Lae’s SME Incubator Hub: Growing local talent one bootcamp at a time


Julliane Terry, owner of the consultancy firm Tok Stret Consulting, has launched business incubator hub in Lae to foster innovation in PNG’s second city. ‘When something is happening in Lae, you can rest assured the rest of the country will benefit,’ she tells Business Advantage PNG.

From little things … Big things grow. Participants & staff at at the Lae SME Incubator Hub. Credit: Tok Stret Consulting

Through her company Tok Stret Consulting Ltd, Julliane Terry and her team have been offering consulting services in Lae, Papua New Guinea’s manufacturing and logistics hub, since 2017.

Tok Stret provides training, development and mentoring services to companies of every size as well as a Cultural Integration Program for Expats, which was created to raise awareness about cultural differences.

But 2020 was an uphill battle for Terry’s business, just as it was for many other companies. When COVID-19 hit, her phone didn’t stop ringing with bad news.

‘We had contracts lined up with big companies but everyone was calling to cancel or defer the programs, understandably,’ she tells Business Advantage PNG.

‘My husband and I sat down and looked at our skills. Our previous roles included management and corporate board experience. We knew we could help in maintaining large organisations operating while expats or senior nationals were out of the country due to COVID, so we did.

‘We also recognised that SMEs were suffering. We had put an SME program on the shelf for a while and were trying to get partnerships with the SME Corporation and Nambawan Super, but because corporate organisations have cumbersome processes it was taking a long time.

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So we decided to launch it regardless, and funded it with the mantra “From little things… Big things grow”.’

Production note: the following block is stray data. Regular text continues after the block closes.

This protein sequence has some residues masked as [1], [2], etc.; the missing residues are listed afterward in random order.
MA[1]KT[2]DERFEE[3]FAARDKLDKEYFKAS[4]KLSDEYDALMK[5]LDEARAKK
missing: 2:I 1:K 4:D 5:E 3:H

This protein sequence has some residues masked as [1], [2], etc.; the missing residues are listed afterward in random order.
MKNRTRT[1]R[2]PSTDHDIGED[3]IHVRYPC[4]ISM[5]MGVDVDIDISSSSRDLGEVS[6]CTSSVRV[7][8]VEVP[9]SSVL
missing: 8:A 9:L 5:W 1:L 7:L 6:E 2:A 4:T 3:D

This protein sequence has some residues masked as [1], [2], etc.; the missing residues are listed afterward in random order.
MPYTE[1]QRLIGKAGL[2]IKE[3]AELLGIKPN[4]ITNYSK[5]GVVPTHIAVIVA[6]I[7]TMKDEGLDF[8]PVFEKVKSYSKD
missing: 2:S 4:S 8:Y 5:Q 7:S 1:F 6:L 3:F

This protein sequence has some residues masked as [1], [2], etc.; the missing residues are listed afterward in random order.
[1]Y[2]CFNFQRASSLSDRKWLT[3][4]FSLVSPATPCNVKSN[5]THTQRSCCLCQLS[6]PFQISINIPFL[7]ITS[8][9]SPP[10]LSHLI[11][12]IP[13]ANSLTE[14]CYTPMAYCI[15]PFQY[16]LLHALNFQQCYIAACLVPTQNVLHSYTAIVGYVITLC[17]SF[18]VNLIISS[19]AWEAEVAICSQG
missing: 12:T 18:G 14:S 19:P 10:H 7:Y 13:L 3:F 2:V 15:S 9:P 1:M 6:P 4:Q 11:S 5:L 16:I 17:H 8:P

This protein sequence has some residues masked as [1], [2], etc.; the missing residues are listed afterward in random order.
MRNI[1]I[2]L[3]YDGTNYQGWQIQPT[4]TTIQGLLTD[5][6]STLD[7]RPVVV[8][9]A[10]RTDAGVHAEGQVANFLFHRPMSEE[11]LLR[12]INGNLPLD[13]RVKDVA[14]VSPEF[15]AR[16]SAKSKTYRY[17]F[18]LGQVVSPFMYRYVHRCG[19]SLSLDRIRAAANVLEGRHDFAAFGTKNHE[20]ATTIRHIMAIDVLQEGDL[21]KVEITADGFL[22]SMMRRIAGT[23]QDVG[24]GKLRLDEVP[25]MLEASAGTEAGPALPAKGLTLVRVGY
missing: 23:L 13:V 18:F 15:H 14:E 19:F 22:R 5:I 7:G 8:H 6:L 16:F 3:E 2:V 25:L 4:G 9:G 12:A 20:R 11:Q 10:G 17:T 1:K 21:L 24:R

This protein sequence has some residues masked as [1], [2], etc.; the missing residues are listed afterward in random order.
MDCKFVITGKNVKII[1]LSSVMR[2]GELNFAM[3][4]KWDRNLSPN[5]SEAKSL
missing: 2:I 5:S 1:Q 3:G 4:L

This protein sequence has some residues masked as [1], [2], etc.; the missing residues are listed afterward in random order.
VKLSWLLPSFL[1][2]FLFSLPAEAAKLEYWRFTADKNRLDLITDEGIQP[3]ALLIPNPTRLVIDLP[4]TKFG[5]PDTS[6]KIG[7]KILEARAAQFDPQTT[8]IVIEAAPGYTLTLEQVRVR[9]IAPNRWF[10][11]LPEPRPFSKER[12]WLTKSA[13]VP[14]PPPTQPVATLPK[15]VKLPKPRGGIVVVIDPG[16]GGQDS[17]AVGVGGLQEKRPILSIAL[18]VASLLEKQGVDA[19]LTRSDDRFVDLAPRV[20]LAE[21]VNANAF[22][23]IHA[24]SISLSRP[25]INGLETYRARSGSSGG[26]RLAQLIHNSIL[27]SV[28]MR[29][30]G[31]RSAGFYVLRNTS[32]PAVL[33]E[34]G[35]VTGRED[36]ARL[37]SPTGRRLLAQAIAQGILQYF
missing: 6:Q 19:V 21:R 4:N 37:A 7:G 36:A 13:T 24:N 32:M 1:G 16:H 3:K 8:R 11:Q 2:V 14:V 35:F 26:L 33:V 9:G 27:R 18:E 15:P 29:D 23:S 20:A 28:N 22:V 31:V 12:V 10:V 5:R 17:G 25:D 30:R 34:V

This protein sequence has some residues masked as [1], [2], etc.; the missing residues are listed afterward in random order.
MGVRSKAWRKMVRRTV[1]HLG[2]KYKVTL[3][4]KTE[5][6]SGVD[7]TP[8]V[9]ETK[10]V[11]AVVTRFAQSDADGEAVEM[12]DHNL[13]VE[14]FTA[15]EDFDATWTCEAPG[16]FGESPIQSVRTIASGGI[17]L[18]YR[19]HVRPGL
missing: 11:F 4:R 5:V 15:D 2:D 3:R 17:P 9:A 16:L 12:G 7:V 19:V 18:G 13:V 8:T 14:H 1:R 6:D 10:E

On 26 July 2020, Lae SME Incubator Hub (LSIH) was launched, with the aim to help develop small-to-medium-sized business in Lae.


Julliane Terry

Tok Stret’s Jullianne Terry. Credit: Tok Stret

‘Our platform is a one-stop shop for an MSME or SME – for anyone with a dream or already in business but struggling. Our programs are different to what is usually offered: most hubs in PNG are craft markets but ours is a place of learning, energy and growth.’

The hub offers short-burst sustained programs over six months. Terry describes them as ‘boot camps of the mind’, to develop core skills such as financial literacy, marketing, planning and budgeting, and healthy business habits.

Participants pay K10 for the program and work with, and learn from, other SMEs. Terry says that some participants have started to sell or utilise each other’s products and a few have signed partnerships with big companies. For example, the owner of the barbecue cooker business Kuk Blo Mi now has a support partnership with Origin Energy.

The hub is endorsed by the Lae City Authority and is in talks with the Small Medium Enterprise Corporation to use its workshops as a model for other hubs across the country.

‘When something is happening in Lae you can rest assured the rest of the country will benefit,’ says Terry. But she is keen to get the Lae model right first. ‘We still have a long way to go.’

Time to change

There are plans to move the hub from its current location at Okari Conference Centre to a new space within the same compound that will host the SME Incubator Building, an energy lab, WIFI hotspot and an internet café. The new centre will officially launch in March or April.

The move will also enable a disabled support program called Lost Tribe.

‘PNG is a country where our disabled people are overlooked, with little or no basic facilities,’ observes Terry, who is also a fierce advocate for equal gender participation and women’s rights.

She also plans to develop a community centre for women and girls where they would enjoy free access to WiFi, workshops and other programs to develop essential business skills, including financial and English literacy.

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